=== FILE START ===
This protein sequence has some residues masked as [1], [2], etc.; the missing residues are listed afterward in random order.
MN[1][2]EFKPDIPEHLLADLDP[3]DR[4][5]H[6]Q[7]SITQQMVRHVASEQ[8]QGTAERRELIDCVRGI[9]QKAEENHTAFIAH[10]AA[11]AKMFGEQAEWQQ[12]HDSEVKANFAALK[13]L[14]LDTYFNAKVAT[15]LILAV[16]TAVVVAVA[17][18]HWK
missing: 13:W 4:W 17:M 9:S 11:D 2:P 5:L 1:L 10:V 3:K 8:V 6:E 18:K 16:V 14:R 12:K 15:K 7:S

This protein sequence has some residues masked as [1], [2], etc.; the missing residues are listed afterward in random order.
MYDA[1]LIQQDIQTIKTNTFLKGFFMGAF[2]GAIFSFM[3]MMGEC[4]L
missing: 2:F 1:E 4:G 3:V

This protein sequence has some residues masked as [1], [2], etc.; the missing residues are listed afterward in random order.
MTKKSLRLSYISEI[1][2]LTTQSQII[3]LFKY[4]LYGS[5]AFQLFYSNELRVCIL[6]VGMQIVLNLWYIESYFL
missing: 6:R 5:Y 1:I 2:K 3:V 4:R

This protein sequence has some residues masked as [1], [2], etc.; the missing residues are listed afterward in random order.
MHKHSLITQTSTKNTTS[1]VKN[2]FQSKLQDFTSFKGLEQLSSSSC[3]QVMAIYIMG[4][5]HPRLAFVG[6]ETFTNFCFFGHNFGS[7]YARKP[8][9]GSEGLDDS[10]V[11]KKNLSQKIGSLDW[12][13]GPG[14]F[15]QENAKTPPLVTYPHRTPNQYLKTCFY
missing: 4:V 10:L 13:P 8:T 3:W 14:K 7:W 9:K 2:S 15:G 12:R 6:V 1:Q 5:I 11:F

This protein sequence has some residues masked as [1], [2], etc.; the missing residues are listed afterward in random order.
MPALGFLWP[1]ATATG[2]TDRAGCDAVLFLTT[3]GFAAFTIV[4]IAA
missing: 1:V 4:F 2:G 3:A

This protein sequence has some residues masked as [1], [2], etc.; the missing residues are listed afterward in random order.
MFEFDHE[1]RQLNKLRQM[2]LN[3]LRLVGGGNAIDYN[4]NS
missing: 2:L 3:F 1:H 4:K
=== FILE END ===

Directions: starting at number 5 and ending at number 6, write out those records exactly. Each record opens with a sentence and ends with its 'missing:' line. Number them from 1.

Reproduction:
This protein sequence has some residues masked as [1], [2], etc.; the missing residues are listed afterward in random order.
MPALGFLWP[1]ATATG[2]TDRAGCDAVLFLTT[3]GFAAFTIV[4]IAA
missing: 1:V 4:F 2:G 3:A

This protein sequence has some residues masked as [1], [2], etc.; the missing residues are listed afterward in random order.
MFEFDHE[1]RQLNKLRQM[2]LN[3]LRLVGGGNAIDYN[4]NS
missing: 2:L 3:F 1:H 4:K